My latest project in AWS has involved AWS API Gateway and AWS Lambda deployed using Serverless Framework. The integration between AWS Lambda and API Gateway is a little tricky to get exactly right, so I’m documenting some key findings here.
I was working a Scala big data project with a lot of dependencies. Most of the time the dependencies exist on the server already or get packaged up inside an uber jar. In this case, the server was missing the dependencies and I didn’t want to package everything in the uber jar due to super slow upload speeds. This combined with the need to do a bunch of trial and error meant I wanted to upload all the dependencies to the server and then just tweak my few lines of code. I ended up using a nice maven command combined with a few lines of python to gather all of them up in one place.
When working in a corporate environment, you’ll often have to deal with self-signed certificates that are used to secure internal dev tools like Artifactory or a git server.
I needed to be able to the run Spark’s shell using a different home directory due to a permissions issue with my normal HDFS home directory. A little known feature with spark is that it allows overriding Hadoop configuration properties!
Running Apache Storm in production requires increasing the nofile and nproc default ulimits.
I recently ran into an issue submitting Spark applications to a HDInsight cluster. The job would run fine until it attempted to use files in blob storage and then blow up with an exception:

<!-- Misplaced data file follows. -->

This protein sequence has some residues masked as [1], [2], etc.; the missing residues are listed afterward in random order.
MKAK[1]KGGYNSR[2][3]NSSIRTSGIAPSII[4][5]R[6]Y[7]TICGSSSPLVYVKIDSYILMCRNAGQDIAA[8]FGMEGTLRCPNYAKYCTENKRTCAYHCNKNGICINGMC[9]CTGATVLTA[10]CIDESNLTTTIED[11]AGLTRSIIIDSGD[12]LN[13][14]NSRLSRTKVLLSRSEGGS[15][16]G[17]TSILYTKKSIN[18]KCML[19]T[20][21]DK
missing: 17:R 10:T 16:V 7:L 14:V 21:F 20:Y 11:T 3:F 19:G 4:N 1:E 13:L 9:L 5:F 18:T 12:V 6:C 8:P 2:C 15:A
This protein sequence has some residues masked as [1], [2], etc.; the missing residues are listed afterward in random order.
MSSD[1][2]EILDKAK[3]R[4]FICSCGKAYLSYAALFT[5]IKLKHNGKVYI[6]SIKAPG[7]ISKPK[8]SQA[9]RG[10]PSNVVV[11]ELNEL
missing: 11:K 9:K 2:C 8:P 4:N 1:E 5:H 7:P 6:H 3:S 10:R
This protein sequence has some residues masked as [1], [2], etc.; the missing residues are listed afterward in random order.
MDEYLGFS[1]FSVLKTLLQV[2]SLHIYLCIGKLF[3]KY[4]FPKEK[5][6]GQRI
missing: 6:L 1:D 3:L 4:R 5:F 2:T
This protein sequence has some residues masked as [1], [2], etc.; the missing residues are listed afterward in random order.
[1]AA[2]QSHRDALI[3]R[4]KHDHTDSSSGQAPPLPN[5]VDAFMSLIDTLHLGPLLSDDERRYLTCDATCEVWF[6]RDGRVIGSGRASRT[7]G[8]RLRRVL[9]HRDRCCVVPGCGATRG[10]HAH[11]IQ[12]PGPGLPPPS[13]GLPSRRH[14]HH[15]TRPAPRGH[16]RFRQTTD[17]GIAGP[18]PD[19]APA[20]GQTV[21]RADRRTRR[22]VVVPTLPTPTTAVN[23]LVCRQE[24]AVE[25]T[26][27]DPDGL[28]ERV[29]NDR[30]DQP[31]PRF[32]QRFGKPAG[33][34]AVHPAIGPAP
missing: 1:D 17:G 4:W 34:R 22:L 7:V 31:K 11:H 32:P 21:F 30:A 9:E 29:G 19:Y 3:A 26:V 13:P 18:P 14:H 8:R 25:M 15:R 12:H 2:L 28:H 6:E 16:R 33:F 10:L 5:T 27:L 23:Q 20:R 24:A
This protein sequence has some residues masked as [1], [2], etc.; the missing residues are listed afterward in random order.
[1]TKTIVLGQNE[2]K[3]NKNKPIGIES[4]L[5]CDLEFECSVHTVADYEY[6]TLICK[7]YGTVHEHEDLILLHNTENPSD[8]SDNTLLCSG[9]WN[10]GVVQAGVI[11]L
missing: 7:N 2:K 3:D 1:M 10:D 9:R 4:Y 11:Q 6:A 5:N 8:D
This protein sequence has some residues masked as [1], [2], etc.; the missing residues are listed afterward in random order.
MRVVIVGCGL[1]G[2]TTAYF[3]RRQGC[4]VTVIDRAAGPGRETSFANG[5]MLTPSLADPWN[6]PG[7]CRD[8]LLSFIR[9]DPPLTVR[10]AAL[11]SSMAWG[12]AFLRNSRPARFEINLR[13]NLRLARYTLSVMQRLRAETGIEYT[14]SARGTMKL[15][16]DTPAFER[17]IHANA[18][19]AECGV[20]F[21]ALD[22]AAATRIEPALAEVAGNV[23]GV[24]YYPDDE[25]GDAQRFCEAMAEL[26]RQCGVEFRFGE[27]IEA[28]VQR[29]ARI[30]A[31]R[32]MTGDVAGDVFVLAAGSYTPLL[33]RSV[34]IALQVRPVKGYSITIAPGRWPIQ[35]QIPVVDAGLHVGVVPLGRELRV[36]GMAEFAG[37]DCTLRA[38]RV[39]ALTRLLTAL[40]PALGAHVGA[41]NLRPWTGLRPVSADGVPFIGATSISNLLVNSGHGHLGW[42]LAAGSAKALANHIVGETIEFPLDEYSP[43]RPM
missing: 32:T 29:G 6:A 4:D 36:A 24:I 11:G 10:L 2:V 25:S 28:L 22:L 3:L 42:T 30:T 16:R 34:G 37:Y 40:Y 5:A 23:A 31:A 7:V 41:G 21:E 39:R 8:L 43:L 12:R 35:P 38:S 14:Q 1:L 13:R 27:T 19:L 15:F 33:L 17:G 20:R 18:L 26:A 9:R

java.lang.ClassCastException: org.apache.xerces.parsers.XIncludeAwareParserConfiguration cannot be cast to org.apache.xerces.xni.parser.XMLParserConfiguration.
My goal was to create a process for importing data into Hive using Sqoop 1.4.6. It needs to be simple (or easily automated) and use a robust file format.
Importing data from a Relational Database into Hive should be easy. It’s not. When you’re first getting started there are a lot of snags along the way including configuration issues, missing jar files, formatting problems, schema issues, data type conversion, and … the list goes on. This post shines some light on a way to use command line tools to import data as Avro files and create Hive schemas plus solutions for some of the problems along the way.
Spark includes the ability to write multiple different file formats to HDFS. One of those is ORC which is columnar file format featuring great compression and improved query performance through Hive.